First, I’d observe that the police shooting cases we hear about represent a tiny minority of police interactions. By definition, they will seem outrageous; otherwise, we wouldn’t hear about them. I’m skeptical that police could ever operate in a fashion whereby no outrages ever occurred; I think that’s asking for the impossible.

So, in a nation of 330 million people, how many “outrages” should we expect to encounter each week? In the absence of a benchmark, I have difficulty evaluating the news we hear about police shootings.

Second, and related to the first point, I would resist characterizing the issue as simply a matter of “good cops” and “bad cops.”

Rather, I see this as a matter of Type I and Type II error. We don’t like error. We can reduce the incidence of Type I error – but only at the expense of getting more Type II error. And we can reduce the incidence of Type II error – but only at the expense of getting more Type I error. There is no error-free option. So society picks the combination of Type I and Type II error we find optimal, and we live with the consequences. But having made such a choice, it really makes little sense to characterize those who inevitably stumble into Type I error or Type II error as “bad,” or to regard the lucky folks who manage to avoid these errors as “good.”

Which doesn’t mean that we might not be able to reduce the trade-offs via better training.

Third, here’s the tough principle/agent problem: I would expect to discover that police tend to err on the side of protecting themselves and other police officers, even at the expense of harming the public. I might want police to shift the trade-off down the scale – giving the public a greater benefit of a doubt, even if this means that the police incur a greater risk of injury or death. But in an uncalibrated environment, it will often be hard to say – up to the standard required for a civil or criminal ruling – that a police officer objectively failed to make the right trade-off. The fact that we make plaintiffs/prosecutors bear the burden of proof will mean that police officers can effectively shift the trade-off in their own favor, with little practical recourse from the rest of society.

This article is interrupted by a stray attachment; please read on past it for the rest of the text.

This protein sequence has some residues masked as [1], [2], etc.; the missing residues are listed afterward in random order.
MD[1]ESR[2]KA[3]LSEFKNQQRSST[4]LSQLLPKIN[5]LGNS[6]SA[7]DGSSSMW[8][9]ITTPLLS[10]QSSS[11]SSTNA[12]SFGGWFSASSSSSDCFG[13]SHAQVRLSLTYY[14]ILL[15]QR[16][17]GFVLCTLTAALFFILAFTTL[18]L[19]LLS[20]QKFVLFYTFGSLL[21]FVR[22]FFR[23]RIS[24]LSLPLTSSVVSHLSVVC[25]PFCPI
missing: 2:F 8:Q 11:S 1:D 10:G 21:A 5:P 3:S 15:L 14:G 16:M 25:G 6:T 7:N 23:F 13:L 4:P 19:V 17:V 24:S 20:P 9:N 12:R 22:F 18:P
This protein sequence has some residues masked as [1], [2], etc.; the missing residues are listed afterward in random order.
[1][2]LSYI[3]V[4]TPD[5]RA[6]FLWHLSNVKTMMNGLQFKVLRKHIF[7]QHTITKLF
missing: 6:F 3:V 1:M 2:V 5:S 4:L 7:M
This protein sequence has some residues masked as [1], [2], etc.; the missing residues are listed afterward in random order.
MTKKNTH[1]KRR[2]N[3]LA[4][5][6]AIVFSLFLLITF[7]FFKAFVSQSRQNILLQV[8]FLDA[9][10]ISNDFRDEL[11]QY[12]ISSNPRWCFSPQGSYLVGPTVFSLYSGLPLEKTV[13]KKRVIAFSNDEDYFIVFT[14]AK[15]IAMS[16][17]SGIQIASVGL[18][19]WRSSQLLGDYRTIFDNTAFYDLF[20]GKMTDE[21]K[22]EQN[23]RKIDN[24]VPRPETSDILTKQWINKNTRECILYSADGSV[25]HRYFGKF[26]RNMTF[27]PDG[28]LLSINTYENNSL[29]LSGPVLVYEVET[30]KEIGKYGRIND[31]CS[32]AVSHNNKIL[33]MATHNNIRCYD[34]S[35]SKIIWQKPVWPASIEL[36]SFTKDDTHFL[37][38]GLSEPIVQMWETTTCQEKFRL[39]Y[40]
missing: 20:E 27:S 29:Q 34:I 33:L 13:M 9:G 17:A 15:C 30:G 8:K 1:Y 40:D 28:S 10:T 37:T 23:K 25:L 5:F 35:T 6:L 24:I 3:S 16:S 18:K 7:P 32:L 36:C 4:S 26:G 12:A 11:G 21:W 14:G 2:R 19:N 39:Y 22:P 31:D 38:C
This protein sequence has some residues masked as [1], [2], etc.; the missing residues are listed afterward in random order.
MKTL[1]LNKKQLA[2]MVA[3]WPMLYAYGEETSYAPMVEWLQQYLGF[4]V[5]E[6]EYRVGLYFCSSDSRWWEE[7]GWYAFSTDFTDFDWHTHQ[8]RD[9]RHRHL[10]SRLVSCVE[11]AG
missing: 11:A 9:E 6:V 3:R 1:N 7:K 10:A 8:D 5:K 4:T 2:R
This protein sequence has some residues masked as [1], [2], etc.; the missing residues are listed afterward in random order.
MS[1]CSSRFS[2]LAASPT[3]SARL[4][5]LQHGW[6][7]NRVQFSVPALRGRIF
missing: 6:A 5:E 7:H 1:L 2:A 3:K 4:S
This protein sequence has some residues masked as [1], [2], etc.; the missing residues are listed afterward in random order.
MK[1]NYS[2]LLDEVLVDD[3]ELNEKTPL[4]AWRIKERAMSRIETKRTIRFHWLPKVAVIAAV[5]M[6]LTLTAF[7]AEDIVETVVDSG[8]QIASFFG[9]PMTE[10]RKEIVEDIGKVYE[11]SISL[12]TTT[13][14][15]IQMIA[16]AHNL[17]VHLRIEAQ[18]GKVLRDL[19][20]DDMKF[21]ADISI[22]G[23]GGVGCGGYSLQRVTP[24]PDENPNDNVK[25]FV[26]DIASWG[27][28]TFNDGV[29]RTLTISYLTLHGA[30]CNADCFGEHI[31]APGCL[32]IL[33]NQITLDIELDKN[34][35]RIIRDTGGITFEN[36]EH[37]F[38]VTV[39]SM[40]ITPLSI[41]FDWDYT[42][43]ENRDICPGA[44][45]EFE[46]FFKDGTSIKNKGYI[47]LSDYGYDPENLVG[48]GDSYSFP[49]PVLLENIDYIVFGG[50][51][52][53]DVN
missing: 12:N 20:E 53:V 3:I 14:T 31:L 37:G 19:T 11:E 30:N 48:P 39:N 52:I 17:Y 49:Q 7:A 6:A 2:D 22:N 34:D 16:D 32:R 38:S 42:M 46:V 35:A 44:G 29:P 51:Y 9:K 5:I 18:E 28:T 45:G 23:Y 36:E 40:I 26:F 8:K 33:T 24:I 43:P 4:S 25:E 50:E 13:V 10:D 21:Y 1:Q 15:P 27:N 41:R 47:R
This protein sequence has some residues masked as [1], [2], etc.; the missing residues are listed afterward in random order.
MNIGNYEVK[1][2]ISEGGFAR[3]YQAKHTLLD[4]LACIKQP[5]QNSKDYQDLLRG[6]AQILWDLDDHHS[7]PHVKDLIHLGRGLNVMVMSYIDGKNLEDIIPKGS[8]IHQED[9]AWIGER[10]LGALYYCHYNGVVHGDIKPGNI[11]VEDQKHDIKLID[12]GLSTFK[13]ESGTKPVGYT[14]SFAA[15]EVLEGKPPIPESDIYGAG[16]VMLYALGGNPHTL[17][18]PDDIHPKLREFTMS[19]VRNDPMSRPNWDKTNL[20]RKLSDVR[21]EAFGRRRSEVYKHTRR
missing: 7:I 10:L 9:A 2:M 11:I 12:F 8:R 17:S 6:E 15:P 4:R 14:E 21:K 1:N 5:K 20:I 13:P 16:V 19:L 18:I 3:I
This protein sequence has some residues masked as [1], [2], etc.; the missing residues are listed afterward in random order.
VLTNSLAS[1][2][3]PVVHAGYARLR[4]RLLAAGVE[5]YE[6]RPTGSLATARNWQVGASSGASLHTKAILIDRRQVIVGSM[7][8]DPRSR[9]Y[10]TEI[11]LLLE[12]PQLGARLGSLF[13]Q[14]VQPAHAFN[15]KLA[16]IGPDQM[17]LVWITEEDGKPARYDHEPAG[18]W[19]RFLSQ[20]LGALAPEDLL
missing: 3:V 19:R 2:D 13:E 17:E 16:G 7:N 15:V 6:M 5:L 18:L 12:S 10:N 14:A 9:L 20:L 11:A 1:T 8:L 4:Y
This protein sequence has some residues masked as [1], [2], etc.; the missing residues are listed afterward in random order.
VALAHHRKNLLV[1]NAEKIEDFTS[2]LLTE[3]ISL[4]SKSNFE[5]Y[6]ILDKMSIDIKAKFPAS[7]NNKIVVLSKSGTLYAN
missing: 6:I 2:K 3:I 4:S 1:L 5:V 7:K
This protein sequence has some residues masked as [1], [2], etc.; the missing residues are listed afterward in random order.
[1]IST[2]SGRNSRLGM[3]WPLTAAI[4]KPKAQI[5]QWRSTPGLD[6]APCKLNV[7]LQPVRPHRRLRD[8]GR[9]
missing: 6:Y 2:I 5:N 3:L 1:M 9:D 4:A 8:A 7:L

read full comment
Image of nobody.really
nobody.really
on December 30, 2015 at 13:34:52 pm

Having a deadly weapon pointed at you is at once a sobering and adrenaline inducing phenomenon. It is unclear, at best, how one will respond. The nature of individual responses will vary greatly. It is not at all clear the the "shifting of the trade-off down the scale" would actually be a consideration.

However, as in the profession of arms, there are Rules of Engagement which help to determine when deadly force may be property employed. Both Rappaport and Nobody.really emphasize training, and correctly so. Regrettably, too much time is spent providing training for a host of "social issues" (not without some value, mind you); it would perhaps be better to provide ROE training and through repetition of training allow for better outcomes.

It is interesting to observe the performance of a number of police critics when they themselves must undergo training exercises designed to help a police officer distinguish between a viable threat and some innocent bystander. Split second decisions provide a unique difficulty in TRAINING - imagine how much more difficult in real life situations. To the extent that repetitive training AND a clear set of ROE's may minimize adverse outcomes, these tools should be available on a regular basis.

(Just so long as the cops don't have to call back to the JAG Officer (current Army practice) before engaging.

read full comment
Image of gabe
gabe
on December 30, 2015 at 14:40:10 pm

[S]o long as the cops don’t have to call back to the JAG Officer (current Army practice) before engaging.

With all the changes in the military, who knows how much engaging we’ll see within the ranks?

>TEN-HUT! I want to see Private Smith and Private Wilson RIGHT NOW – and those are ALL the privates I want to see!

>Oh! Yes, sir! Right away, sir! But, um, you see … uh … we’re engaged….

>Well, DISENGAGE and get back in uniform…!

read full comment
Image of nobody.really
nobody.really
on December 30, 2015 at 15:43:00 pm

Luvv'd it!!!!!

read full comment
Image of gabe
gabe
on December 31, 2015 at 02:11:14 am

It is a pleasure to read reasonable, and reasoned, comments on such a volatile issue. As a minor aside, and speaking as both a military veteran and a gun owner since childhood, when a weapon is used it is used to kill. Only in Hollywood and fiction writing does anyone shoot with the intention of wounding or disabling anyone.

read full comment
Image of James D Clarkson
James D Clarkson

Law & Liberty welcomes civil and lively discussion of its articles. Abusive comments will not be tolerated. We reserve the right to delete comments - or ban users - without notification or explanation.

Related

Metropolitan police

Decentralize the Police

A one-size-fits-all, centralized, bureaucratic service provider for all city services simply cannot satisfy the demands of citizens in many areas.